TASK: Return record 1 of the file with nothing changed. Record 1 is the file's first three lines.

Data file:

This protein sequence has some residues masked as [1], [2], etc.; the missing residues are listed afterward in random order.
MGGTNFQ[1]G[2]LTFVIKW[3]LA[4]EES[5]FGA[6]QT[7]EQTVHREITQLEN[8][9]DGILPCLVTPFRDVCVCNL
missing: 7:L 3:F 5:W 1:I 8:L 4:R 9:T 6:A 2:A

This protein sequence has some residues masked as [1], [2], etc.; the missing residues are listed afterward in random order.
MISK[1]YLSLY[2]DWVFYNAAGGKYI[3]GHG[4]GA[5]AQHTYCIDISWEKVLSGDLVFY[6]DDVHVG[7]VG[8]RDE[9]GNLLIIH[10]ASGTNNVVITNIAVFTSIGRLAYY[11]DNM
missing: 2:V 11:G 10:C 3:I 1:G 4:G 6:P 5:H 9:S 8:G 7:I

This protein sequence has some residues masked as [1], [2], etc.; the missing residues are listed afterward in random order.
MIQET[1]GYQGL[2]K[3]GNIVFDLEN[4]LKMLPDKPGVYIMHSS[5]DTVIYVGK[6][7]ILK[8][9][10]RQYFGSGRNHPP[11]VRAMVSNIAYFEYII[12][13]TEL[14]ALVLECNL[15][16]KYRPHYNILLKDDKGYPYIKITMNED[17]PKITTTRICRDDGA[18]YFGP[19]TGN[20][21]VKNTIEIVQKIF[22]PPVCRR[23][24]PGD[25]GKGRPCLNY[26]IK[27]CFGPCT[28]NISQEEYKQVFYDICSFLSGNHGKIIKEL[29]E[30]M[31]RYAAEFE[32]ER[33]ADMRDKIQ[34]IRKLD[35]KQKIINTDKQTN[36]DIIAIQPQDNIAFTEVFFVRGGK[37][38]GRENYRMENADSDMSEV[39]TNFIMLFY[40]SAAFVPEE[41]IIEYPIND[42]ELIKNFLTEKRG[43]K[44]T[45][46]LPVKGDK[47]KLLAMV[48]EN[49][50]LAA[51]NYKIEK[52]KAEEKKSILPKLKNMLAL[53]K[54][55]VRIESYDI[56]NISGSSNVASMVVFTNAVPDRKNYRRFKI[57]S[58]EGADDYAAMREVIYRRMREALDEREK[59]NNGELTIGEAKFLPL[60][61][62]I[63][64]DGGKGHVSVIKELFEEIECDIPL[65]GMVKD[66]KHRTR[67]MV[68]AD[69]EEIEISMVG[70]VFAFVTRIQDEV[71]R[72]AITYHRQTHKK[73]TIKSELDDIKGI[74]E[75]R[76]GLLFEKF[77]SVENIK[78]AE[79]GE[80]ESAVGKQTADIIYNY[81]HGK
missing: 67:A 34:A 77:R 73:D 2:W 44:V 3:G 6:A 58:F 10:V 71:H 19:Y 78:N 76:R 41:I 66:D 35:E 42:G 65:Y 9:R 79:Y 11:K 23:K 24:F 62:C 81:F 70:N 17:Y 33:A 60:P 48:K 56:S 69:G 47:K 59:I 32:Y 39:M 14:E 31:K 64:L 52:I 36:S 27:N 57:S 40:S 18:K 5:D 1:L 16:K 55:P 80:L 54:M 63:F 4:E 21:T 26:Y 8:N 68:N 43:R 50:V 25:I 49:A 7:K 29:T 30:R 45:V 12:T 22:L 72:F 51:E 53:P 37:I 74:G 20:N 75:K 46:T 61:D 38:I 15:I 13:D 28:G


This protein sequence has some residues masked as [1], [2], etc.; the missing residues are listed afterward in random order.
MGGTNFQ[1]G[2]LTFVIKW[3]LA[4]EES[5]FGA[6]QT[7]EQTVHREITQLEN[8][9]DGILPCLVTPFRDVCVCNL
missing: 7:L 3:F 5:W 1:I 8:L 4:R 9:T 6:A 2:A